Ga. state troopers may enforce federal laws

Mary Lou Pickel, Staff
The Atlanta Journal-Constitution
Copyright 2006 The Atlanta Journal-Constitution 

About a dozen state troopers could be trained to enforce immigration laws in Georgia as the state moves toward implementing an immigration reform bill passed in the spring.

"It's not like we're going to be out there as a branch of the federal government," Georgia Department of Public Safety spokesman Gordy Wright said. "But the trooper who does encounter an immigration problem during a traffic stop would have the power to take action."

An agreement for local officers to enforce federal immigration laws is one of the provisions called for in Senate Bill 529, the Georgia Security and Immigration Compliance Act sponsored by Sen. Chip Rogers (R-Woodstock) and signed into law by Gov. Sonny Perdue in April.

Col. Bill Hitchens, commissioner of the Department of Public Safety, has met with Ken Smith, special agent in charge of investigations for Immigration and Customs Enforcement in Atlanta, to talk about how his troopers will be trained to enforce such laws. Right now, only state troopers are under consideration.

Hitchens would like to start with 12 to 15 troopers statewide in the department's interdiction unit. Those troopers work drug cases and are equipped with small electronic devices that can translate questions into several languages during a traffic stop, he said.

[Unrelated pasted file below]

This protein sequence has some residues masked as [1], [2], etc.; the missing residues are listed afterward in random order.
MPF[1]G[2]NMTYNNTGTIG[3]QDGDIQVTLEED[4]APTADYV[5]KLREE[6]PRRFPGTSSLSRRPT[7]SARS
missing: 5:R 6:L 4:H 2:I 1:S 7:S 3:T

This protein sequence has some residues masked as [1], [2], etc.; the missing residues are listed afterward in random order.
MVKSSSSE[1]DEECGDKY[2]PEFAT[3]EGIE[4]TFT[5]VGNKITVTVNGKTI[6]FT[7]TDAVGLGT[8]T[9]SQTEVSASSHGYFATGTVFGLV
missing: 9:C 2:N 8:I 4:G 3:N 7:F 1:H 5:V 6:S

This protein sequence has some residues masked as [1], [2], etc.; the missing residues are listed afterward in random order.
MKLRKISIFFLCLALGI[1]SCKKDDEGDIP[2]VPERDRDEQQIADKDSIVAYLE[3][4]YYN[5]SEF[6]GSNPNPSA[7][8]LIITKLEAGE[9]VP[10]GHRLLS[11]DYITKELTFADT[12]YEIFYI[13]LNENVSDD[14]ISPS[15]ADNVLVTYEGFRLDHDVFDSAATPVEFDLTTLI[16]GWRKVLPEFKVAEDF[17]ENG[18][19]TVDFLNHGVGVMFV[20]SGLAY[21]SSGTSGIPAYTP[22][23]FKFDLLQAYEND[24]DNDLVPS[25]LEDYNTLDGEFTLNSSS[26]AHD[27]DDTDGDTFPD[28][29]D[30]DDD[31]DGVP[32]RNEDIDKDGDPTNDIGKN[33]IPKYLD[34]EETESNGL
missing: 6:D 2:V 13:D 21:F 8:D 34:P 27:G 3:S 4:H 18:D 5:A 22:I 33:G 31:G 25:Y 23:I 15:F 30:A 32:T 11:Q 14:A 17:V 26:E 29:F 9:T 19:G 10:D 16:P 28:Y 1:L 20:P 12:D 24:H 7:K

Rogers hopes other law enforcement agencies will follow suit and ask for training if the program works out well.

The training is paid for with federal dollars. A bigger obstacle than training dollars is designing a program that works, Smith said. One issue will be whether jails have access to the federal immigration database.

"We don't want a trooper in Tifton to be trained and not be able to access a computer system or a place to process them," Smith said.

Doraville Police Chief John King said he was concerned that local police enforcement of immigration laws would have a chilling effect on relations between immigrants and police.

"I have immigrants from all over the world --- Asian, Hispanic, Eastern European," King said.

Already, King said, immigrants are reluctant to report crimes or act as witnesses for fear that interaction with the police could lead to deportation.

Hitchens stressed that troopers would make immigration arrests only as part of their normal duties.

"We're not going to any farm or packinghouse or anyplace where we think there's an abundance of illegal aliens and taking 100 troopers and arresting everybody," Hitchens said. "But if they're coming down the road and weaving, and the trooper has probable cause, he can stop them and take action as appropriate."

About a dozen law enforcement agencies nationwide are in discussions with ICE to initiate immigration training agreements, said Michael Gilhooly, a spokesman for ICE.

ICE will respond to those law enforcement agencies that have questions about enforcing federal immigration laws, Smith said. "We rely on them to initiate the request."

Federal law has allowed such cross-training of officers for the past 10 years. Alabama and Florida have trained troopers to enforce immigration laws; so has the Arizona Department of Corrections, sheriff's workers in three California counties and Mecklenburg County, N.C., Gilhooly said.

Federal training lasts about 4 1/2 weeks and teaches troopers how to use federal databases to make a positive identification of a subject and, if necessary, begin the process to remove someone from the United States. 
July 18, 2006

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